Summer is the season of childhood. Do you remember when you were little, and summer meant unadulterated freedom? It was your God-given right to do nothing but run through sprinklers, ride your bike for hours, or take trips to the beach. It meant two months out of the year when you got to shrug your shoulders of all of those heavy responsibilities known as school and homework and just focus on having fun. It meant campfires and staying up late and fireworks on Canada Day.
Now, summer means something a whole lot different for me. It echoes with the jubilation of childhood freedom, with that long ago promise of endless sun-drenched possibilities, but it is no longer my God-given right to explore those possibilities. Now, it is up to me to wrest summer into my life with both hands. It is up to me to fight for it, for the right to swim in lakes and get lost in parks and go on road trips unencumbered by nagging thoughts of responsibilities left behind. Now, I am an adult, and a break from responsibility is no longer seen as my inalienable right.
But I firmly believe that summer is a time of rejuvenation and adventure. Summer is the time to grab life with both hands, to kick yourself out of doors and do a little living. Even if society as a whole doesn’t believe that I need to do those things, I know in my heart that I do. I know that when I take the time to step away from the sweet drudgery of every day life and into the myriad possibilities of summer, I come away a more whole, rested, engaged, passionate person. When I am allowed to nurture the adventurous spirit, the child-like sense of wonder, that still lives inside of me, I come back to my normal life ready to rock it.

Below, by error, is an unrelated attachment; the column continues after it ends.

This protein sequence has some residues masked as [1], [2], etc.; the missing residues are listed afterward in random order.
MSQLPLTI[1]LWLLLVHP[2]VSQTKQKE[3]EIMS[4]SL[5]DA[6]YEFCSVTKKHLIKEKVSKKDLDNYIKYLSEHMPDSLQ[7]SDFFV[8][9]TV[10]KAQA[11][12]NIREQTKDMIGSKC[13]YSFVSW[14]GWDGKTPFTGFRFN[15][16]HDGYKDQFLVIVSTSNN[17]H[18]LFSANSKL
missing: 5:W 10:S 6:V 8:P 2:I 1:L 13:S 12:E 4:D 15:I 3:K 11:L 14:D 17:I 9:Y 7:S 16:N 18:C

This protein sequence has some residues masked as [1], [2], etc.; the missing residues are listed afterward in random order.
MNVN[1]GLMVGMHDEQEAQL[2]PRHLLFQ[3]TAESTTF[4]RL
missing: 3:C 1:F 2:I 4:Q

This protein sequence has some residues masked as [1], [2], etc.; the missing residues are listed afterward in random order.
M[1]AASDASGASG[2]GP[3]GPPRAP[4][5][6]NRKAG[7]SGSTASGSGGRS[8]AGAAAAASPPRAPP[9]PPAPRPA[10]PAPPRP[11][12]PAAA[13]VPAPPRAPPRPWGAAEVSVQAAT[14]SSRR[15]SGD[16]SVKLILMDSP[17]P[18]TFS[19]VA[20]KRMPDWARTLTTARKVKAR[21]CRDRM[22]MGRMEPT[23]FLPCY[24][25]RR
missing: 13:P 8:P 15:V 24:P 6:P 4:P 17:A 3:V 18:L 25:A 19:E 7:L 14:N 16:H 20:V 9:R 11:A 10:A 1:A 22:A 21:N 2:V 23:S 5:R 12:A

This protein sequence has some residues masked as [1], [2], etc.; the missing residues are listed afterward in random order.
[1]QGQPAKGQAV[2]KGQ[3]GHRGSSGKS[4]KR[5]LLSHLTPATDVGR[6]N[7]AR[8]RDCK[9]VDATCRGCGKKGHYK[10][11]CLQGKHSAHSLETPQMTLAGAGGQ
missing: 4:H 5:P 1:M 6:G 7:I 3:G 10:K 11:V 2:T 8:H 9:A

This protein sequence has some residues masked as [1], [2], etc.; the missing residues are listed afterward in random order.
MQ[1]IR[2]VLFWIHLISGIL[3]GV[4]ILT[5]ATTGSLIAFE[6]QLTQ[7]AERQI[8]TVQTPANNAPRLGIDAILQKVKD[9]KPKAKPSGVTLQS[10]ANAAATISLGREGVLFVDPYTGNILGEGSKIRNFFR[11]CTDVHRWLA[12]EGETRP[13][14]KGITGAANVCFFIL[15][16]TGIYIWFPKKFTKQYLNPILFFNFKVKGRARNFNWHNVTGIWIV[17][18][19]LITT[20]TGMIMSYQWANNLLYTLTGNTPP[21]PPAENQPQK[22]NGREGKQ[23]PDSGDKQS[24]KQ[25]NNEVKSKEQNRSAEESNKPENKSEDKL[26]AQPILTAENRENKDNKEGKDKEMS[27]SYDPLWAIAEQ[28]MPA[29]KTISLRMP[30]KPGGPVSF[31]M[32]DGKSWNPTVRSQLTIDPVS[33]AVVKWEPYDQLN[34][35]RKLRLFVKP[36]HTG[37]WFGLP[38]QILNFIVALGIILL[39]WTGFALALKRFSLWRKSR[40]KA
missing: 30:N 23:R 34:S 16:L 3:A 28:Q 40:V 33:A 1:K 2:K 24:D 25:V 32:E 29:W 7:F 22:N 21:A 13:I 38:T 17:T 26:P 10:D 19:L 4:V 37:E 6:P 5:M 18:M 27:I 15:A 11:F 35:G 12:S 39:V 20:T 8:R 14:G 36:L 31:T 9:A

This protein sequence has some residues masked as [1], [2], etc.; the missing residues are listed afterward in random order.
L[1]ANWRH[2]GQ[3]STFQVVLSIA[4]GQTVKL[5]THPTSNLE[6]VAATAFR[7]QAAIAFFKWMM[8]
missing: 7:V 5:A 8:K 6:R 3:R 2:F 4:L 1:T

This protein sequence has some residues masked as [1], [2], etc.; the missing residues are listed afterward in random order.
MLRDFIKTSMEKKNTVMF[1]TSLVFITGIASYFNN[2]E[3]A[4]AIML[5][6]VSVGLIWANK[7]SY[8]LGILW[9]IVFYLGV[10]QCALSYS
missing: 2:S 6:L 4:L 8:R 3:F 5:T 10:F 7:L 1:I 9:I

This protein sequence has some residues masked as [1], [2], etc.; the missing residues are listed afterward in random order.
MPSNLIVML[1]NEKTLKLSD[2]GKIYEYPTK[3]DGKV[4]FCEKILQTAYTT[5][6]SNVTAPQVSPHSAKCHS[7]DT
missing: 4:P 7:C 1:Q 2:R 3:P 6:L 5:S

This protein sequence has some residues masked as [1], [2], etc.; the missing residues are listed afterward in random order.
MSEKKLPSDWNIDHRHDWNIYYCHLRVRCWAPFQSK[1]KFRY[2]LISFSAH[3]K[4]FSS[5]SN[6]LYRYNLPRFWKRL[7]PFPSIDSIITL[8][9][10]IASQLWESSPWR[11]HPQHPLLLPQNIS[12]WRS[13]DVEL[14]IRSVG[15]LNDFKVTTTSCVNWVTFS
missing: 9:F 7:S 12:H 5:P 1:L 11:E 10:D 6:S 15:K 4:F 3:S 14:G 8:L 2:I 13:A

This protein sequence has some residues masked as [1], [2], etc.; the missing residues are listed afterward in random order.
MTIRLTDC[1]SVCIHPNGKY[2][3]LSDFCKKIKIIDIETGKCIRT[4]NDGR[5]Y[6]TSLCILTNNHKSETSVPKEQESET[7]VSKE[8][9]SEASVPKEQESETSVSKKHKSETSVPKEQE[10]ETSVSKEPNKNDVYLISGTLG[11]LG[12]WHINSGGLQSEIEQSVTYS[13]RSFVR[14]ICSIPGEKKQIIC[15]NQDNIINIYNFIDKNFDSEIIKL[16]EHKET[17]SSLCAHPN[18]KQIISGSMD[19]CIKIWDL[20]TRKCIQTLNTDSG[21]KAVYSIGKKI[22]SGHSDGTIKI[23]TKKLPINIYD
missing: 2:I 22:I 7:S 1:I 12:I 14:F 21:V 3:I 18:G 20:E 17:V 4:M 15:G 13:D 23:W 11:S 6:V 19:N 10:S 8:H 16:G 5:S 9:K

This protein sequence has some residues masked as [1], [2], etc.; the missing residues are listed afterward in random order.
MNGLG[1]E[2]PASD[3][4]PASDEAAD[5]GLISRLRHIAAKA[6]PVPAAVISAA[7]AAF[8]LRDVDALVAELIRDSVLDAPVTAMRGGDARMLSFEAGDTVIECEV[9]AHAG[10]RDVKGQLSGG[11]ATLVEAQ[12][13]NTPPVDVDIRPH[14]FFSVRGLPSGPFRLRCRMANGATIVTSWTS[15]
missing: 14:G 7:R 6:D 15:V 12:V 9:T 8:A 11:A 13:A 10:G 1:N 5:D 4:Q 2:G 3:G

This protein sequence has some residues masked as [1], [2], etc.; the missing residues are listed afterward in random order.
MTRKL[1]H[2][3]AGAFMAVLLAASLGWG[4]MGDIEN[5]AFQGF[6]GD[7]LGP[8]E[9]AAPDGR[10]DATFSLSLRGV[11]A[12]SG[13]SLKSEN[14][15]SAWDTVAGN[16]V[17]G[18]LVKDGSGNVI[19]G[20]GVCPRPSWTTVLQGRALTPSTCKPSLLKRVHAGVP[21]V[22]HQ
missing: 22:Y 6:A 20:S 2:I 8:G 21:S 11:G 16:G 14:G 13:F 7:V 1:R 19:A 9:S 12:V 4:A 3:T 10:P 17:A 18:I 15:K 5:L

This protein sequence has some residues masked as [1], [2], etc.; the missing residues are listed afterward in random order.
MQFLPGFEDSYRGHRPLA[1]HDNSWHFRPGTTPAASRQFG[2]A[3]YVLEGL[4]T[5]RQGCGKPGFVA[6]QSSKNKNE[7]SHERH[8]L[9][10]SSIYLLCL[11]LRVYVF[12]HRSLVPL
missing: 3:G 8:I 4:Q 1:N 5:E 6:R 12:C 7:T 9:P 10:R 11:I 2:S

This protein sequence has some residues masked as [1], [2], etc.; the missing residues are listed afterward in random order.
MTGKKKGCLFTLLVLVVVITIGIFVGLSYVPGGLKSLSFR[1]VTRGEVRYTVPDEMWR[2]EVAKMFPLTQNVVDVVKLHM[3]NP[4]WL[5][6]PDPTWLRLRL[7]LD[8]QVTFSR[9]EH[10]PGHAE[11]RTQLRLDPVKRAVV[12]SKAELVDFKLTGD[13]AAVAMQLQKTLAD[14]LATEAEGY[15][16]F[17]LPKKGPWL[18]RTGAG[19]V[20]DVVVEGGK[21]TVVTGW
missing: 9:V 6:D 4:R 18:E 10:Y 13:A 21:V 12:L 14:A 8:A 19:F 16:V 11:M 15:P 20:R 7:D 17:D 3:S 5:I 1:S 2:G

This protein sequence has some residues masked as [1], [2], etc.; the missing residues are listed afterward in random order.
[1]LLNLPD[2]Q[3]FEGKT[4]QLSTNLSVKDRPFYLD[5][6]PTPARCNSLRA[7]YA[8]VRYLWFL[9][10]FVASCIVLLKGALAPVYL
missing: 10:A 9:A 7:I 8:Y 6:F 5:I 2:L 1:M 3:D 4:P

Too many of us lay down and blithely accept the idea that being an adult means a loss of freedom, a piling on of soul-sucking duties, and an inability to do anything about it. But I say nay. I say grab the spirit of summer, the season of childhood, by the horns and ride it off into the sunset. Shake off the bonds of this debilitating belief: go to an area of your city that you’ve never been to before and explore it; try something a little bit crazy that you never thought you would, like stand up paddle boarding; simply drive out into the country, with no destination in mind. When was the last time you rode a bike just for fun, or drew a picture with sidewalk chalk? Go out, have an adventure, see how it enriches your soul.
I’ll wait over here, lazing on my balcony in the summer sunshine, beer in one hand, book in the other.